I am using Nginx X-Accel-Redirect to serve a large protected file (several GBs) to users. The server application processes the URL and verifies the download token (embedded in URL) and starts or rejects the download. The problem is that the download cannot be resumed if the download fails for any reason. The file is really big, so the chance of this happening cannot be ignored.

For a bit more info, the server is on AWS EC2 and the file is in an S3 bucket. This means that we are paying for the failed download too.

What I want to know is if it is possible to protect a file using download tokens or other means, so that users can't just share the download links with others, but still be resumable in case of network disconnects.

The python server is forwarding the following headers to Nginx.

Content-Disposition='attachment; filename=xxx'

Nginx configuration is as follows.

location ~ ^/protected/(.*) {
    resolver_timeout 60;
    proxy_hide_header Content-Type; # To hide header from S3
    proxy_hide_header x-amz-id-2;
    proxy_hide_header x-amz-request-id;
    proxy_set_header Content-Type 'application/force-download';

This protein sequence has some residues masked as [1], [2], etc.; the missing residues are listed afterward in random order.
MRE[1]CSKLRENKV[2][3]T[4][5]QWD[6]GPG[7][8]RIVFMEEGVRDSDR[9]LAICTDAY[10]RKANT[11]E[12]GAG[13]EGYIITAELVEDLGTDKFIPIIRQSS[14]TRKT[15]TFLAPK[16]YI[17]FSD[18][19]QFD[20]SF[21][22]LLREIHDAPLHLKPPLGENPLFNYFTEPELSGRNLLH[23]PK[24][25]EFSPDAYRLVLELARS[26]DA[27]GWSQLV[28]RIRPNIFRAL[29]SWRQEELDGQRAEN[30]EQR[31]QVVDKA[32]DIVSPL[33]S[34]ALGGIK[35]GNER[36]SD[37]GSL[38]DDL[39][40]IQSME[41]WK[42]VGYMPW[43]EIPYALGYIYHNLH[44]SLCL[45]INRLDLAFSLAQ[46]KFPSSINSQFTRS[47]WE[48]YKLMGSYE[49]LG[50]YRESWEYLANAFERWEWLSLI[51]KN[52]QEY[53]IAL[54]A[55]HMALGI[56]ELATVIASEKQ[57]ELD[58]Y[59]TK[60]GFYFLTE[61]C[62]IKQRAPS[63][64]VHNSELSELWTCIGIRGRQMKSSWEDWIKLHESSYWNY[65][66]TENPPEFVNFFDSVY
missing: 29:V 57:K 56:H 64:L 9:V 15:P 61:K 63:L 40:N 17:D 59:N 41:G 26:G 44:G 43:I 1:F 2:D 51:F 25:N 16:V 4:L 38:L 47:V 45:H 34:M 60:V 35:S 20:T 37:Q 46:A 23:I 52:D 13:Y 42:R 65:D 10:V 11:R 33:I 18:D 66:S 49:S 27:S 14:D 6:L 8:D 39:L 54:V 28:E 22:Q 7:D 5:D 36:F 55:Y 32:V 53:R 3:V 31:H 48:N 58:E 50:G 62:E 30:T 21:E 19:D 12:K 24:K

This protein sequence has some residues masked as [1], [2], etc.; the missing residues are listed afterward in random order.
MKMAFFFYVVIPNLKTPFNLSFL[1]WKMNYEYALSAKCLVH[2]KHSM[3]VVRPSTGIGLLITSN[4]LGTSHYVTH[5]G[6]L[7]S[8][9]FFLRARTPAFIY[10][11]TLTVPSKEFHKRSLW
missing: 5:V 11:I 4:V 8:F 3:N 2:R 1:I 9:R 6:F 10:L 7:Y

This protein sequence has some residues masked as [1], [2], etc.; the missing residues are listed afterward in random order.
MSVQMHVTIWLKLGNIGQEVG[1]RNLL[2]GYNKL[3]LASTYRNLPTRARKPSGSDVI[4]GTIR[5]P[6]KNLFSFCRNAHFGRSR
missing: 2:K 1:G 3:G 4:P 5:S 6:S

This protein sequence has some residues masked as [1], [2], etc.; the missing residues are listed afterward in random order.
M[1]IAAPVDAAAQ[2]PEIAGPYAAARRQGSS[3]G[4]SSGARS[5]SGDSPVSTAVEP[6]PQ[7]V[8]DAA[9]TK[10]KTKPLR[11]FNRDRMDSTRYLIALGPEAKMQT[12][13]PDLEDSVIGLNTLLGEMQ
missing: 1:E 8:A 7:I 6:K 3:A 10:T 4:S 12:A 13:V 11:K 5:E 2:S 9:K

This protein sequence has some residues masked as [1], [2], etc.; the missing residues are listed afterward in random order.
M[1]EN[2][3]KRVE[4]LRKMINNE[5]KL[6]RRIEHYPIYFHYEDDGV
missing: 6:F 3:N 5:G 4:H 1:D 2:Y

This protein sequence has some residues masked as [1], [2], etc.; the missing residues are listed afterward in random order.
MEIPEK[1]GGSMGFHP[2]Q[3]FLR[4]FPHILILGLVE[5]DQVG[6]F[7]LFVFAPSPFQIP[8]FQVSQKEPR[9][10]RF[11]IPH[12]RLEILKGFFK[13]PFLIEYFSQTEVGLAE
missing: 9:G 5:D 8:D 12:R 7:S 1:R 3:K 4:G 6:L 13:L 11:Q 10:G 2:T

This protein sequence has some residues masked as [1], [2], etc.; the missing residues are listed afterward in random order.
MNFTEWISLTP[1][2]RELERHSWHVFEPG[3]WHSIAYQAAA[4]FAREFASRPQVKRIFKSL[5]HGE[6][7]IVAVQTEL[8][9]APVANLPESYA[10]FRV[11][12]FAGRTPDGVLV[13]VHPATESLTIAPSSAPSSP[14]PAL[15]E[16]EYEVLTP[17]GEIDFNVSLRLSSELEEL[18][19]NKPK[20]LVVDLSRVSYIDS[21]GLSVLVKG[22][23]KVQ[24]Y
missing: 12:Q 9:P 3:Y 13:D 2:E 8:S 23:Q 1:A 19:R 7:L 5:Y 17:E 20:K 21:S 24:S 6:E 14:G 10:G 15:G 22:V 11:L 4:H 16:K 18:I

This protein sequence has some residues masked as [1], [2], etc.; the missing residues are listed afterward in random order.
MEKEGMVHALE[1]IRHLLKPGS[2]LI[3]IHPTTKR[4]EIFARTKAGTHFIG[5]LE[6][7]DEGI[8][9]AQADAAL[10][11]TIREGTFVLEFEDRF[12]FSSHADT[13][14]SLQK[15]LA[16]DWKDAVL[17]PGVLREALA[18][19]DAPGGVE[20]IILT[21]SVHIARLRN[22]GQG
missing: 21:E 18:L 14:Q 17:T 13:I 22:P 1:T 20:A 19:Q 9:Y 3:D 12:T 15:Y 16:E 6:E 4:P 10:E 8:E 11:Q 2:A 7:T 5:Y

proxy_max_temp_file_size 0;
    proxy_pass https://***.amazonaws.com/***/$1;

It looks like you're proxying requests to S3, rather than serving pre-signed URLs with a normal redirect (e.g. 303), not an X-Accel-Redirect, which is what is usually done to make expiring links.

In your case, I expect that the Range request header is being dropped. You should make sure you pass the request headers from the browser onward to S3 with proxy_pass_request_headers on; in the location. Further, you probably should not have internal defined for that location.

  • Hi, your suggestion looks good. I can generate a pre-signed URL using boto3 and it works well. When you say a pre-signed URL with 303 redirect, are you saying I should send a 303 redirect from my server after validating the token? I did a quick test with that. It is not possible to completely hide the download link with that, but it is not out there in the open. The actual download link which the browser has is a direct link to the server, so a user with enough knowledge can copy it and share to others. Though it doesn't really make any sense to do that as the service is free :) – user2956979 Mar 8 at 16:01
  • If you aren't trying to prevent people downloading your content, then why bother with any of this, you could just link directly to unsigned S3 URLs. – Michael Hampton Mar 8 at 16:03
  • We wanted to limit multiple downloads from the same user and also to log downloads for accounting purposes. The service is free for the user, but we are still paying for the downloads. It is part of an academic research project, so the idea is to make the one-time funding last as long as possible. As the service is open to all interested parties, we can't really limit someone who is doing something on purpose. We could atleast encourage people to be responsible. – user2956979 Mar 8 at 16:10

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